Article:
Bird-Friendly Glass Legislation

As the problem of bird-to-building collisions becomes more widely known, an increasing number of states, cities and municipalities are adopting legislation that recommends, and in some cases, requires, bird-friendly materials be used on new construction and building renovations.

With an estimated 1 billion bird deaths annually from collisions, certain building materials can make a huge difference.

To help solve the problem of bird collisions, advocacy groups, standards organizations and product manufacturers are working with states, cities and municipalities. In recent years glass manufacturers have expanded their product lines to include bird-friendly options that satisfy aesthetic, performance and bird safety objectives.

Governments and advocacy groups have responded to the new glass solutions by introducing standards and laws that leverage these products. The proposed Bird-Safe Buildings Act, currently working its way through the U.S. House of Representatives, would require that “each public building constructed, acquired, or significantly altered by the General Services Administration (GSA) incorporate bird-safe building materials and design features, to the maximum extent possible.” If this legislation were to be enacted, it would have a dramatic effect on commercial building design at-large—and, in turn, decrease the amount of bird deaths each year.

While this federal legislation is still pending, many states and cities throughout North America have passed their own laws that consider research and recommendations from industry experts. For example, San Jose modeled its guidelines and proposed legislation off the American Bird Conservatory (ABC) Bird-Friendly Building Design Guide Book’s guidelines for bird-safe glass.

Bird-safe glass typically is characterized by visual markers applied in a pattern, often acid-etched onto the glass. Standards developed by advocacy organizations and, by extension, new local laws, provide guidelines on the types and spacing of these markers, and suggest how much and where on the building bird-friendly glass should be used.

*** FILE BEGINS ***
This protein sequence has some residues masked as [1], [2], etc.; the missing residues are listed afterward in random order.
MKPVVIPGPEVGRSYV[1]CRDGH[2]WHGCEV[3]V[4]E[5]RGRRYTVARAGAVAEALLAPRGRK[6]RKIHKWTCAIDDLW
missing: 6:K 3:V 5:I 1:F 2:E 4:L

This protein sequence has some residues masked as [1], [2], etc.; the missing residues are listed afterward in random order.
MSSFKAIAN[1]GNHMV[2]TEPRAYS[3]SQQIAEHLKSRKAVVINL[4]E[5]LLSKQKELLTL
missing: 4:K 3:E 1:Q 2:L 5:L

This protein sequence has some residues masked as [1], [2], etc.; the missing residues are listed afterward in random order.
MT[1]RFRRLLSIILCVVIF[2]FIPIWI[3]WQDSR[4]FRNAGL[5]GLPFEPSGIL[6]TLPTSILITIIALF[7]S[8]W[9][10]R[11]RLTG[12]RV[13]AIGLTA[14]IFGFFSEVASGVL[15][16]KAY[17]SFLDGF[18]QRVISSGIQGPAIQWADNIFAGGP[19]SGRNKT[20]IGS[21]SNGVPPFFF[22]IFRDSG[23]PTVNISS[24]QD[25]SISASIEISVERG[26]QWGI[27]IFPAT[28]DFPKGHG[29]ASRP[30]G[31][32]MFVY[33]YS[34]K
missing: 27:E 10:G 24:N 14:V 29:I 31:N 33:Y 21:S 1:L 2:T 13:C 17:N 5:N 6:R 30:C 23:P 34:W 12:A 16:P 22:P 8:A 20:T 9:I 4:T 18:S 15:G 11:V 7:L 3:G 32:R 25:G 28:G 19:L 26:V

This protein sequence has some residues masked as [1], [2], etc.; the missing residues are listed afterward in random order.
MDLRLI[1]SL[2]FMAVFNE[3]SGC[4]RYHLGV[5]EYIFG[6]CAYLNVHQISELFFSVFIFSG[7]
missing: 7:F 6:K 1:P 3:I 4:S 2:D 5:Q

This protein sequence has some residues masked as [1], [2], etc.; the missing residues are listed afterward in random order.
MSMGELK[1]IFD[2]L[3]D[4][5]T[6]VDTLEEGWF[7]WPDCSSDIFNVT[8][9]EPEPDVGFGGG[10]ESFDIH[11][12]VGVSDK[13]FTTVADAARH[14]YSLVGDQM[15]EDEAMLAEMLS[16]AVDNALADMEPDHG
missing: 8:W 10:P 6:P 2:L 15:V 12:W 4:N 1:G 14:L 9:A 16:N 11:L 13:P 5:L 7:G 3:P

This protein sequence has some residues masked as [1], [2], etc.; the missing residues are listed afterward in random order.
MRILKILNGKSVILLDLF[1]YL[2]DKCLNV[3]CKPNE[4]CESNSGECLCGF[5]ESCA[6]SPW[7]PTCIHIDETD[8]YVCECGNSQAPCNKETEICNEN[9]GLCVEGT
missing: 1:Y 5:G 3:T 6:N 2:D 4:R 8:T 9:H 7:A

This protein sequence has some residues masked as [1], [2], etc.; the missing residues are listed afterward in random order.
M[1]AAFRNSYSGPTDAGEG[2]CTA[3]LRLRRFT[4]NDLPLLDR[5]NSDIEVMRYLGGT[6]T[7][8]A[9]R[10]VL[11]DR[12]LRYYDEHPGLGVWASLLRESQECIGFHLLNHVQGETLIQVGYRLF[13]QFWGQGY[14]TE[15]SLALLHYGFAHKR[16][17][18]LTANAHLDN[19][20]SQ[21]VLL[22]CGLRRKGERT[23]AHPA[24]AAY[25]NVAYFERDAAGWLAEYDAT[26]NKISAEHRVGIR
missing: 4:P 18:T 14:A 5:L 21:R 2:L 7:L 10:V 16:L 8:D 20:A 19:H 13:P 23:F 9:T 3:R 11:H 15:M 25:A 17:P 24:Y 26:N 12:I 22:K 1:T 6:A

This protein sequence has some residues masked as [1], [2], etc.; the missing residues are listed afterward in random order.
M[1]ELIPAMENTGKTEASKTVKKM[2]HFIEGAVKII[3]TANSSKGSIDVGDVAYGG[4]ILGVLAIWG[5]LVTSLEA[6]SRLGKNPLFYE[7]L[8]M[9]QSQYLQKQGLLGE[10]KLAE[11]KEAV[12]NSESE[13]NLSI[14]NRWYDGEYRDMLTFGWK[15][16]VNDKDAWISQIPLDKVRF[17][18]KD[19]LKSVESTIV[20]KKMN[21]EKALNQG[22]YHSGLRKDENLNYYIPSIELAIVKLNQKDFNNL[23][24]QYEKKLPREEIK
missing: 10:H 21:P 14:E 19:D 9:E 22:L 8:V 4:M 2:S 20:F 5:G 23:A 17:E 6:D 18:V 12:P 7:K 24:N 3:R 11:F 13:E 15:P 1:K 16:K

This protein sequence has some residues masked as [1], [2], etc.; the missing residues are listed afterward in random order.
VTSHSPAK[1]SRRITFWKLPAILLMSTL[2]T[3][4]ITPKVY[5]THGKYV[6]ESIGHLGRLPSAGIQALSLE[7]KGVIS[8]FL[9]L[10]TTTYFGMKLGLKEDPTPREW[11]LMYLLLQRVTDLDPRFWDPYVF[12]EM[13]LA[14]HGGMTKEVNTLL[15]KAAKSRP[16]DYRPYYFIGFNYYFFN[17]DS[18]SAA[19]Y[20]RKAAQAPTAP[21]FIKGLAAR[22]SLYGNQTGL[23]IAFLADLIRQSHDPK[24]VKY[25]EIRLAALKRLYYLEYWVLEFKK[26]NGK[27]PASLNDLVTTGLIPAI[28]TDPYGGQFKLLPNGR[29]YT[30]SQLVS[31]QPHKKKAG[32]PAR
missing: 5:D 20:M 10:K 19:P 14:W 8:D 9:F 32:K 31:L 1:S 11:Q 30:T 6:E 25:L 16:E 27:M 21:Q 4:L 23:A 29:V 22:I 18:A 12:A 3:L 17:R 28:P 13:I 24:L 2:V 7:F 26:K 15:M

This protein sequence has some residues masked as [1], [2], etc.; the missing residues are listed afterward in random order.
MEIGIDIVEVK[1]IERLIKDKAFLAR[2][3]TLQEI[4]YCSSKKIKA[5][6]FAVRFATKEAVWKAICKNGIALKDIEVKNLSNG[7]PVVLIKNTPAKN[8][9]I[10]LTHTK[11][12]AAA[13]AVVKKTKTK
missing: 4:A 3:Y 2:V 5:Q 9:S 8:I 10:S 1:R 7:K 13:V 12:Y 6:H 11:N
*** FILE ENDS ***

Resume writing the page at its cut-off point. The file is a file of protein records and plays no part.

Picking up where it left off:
One of the most common guidelines in North American bird-friendly standards is the “2" x 4" rule.” Research shows that most birds will not attempt to fly through spaces less than 2 inches high and 4 inches wide. Glass that meets this requirement can help deter up to 90% of bird collisions. Nine of the current 17 states, cities and municipalities that have enacted legislation or follow voluntary guidelines also follow the 2" x 4" rule, with some recommending an even more stringent 2" x 2" rule.

Expectations Take Flight

Although many building projects today don’t require bird-friendly building materials, many mandatory building codes started as voluntary programs.

For example, the entire state of California adopted statewide voluntary bird-safe building guidelines in 2011, and, since then, Oakland and San Francisco have turned these guidelines into mandatory legislation. Chicago was also ahead of the curve, creating a voluntary Bird-Safe Building Design Guide in 2008. The rest of Cook County, Ill., adopted legislation later that same year that made these bird-friendly guidelines mandatory for new construction and building renovations.

Today, several cities and states continue to propose bird-safe building guidelines, including New York City, Washington, D.C. and Michigan.

A Bird’s Eye View

Regardless of whether your project is in one of the regions requiring bird-safe glass or not, it’s important to consider bird-friendly building strategies for any project.

Environmental considerations, along with aesthetics and performance, are critical factors when designing with glass for any building. Fortunately, today’s bird-safe glass options can meet most environmental expectations while also creating distinctive aesthetics and improving energy efficiency.

For example, Vitro Architectural Glass and Walker Glass have partnered to produce Aviprotek E low-e coated acid-etched glass, featuring Vitro’s full line of Solarban® solar control low-e coatings and a range of design options: full-surface low-e glass achieves a muted finish on the building’s exterior façade, while decorative acid-etched low-e glass features vertical, horizontal or organic lines or various dot patterns to suit your aesthetic.

As design options continue to expand and legislation continues to gain traction, it’s within the realm of possibility that bird-friendly glass could someday become a federal requirement for all new construction. It is not only important to understand the many bird-safe options available to be prepared if federal legislation is passed, but also to help prevent up to 90 percent of bird collision deaths now.

To learn more about bird-friendly glass products available from Vitro Architectural Glass and Walker Glass, request a Specialty Glass Sample kit.

600450 Bird-Friendly Glass Legislation glassonweb.com

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